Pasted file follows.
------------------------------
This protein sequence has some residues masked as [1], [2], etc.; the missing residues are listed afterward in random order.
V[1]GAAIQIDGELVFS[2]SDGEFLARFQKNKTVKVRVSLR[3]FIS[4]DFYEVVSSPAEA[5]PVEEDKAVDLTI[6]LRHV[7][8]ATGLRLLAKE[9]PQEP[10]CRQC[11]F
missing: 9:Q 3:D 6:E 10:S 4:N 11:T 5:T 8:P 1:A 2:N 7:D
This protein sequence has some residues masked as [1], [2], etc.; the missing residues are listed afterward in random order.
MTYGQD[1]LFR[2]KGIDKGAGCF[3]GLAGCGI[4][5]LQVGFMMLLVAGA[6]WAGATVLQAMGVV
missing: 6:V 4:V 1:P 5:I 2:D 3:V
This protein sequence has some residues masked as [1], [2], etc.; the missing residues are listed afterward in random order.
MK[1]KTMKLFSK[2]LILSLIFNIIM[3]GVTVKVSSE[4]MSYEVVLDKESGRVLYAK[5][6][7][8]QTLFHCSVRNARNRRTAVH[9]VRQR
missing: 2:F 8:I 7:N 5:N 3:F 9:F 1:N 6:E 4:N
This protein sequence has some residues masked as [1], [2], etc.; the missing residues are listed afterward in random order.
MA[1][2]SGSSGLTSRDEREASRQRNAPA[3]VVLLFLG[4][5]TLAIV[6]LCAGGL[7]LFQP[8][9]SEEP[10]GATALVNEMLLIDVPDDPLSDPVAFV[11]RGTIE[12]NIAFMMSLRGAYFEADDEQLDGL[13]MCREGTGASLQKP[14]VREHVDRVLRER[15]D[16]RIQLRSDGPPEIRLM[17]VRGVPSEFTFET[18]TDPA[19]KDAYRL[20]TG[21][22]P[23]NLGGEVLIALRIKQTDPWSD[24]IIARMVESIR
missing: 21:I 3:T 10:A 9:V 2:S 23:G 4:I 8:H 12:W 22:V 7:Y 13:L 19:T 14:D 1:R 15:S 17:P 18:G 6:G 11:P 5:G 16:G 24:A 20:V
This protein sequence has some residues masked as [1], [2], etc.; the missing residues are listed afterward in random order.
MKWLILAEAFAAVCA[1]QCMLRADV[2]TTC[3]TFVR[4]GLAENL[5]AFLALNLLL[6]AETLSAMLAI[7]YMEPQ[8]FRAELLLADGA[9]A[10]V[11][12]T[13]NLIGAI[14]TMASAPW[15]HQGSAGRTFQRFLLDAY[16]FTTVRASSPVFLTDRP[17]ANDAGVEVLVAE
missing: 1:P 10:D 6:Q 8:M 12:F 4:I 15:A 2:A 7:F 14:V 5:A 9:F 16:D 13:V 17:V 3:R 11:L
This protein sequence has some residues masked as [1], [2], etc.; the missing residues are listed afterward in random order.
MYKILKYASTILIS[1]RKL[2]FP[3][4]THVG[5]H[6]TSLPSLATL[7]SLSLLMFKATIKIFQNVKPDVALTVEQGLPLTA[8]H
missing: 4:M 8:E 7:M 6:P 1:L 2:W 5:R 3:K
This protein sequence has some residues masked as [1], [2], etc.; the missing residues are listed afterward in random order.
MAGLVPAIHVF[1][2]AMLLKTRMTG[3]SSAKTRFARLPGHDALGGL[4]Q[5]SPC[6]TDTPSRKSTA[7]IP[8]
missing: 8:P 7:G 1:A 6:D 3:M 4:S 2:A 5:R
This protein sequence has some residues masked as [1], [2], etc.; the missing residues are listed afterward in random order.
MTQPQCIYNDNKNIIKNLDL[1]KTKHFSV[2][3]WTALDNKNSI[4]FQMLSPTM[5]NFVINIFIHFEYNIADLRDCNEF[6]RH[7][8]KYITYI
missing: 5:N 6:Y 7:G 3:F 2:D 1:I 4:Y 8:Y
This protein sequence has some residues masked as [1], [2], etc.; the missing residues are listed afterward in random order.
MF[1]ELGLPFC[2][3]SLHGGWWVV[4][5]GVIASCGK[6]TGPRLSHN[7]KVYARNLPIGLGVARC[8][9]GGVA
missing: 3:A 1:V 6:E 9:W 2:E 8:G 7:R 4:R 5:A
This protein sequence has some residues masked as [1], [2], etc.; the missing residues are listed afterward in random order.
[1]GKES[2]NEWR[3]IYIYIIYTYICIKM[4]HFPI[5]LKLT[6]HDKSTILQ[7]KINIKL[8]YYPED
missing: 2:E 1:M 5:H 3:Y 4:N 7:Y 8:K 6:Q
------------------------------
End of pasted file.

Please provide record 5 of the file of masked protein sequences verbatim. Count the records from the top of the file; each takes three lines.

This protein sequence has some residues masked as [1], [2], etc.; the missing residues are listed afterward in random order.
MKWLILAEAFAAVCA[1]QCMLRADV[2]TTC[3]TFVR[4]GLAENL[5]AFLALNLLL[6]AETLSAMLAI[7]YMEPQ[8]FRAELLLADGA[9]A[10]V[11][12]T[13]NLIGAI[14]TMASAPW[15]HQGSAGRTFQRFLLDAY[16]FTTVRASSPVFLTDRP[17]ANDAGVEVLVAE
missing: 1:P 10:D 6:Q 8:M 12:F 4:I 15:A 2:A 7:F 14:V 5:A 9:F 16:D 13:V 17:V 3:R 11:L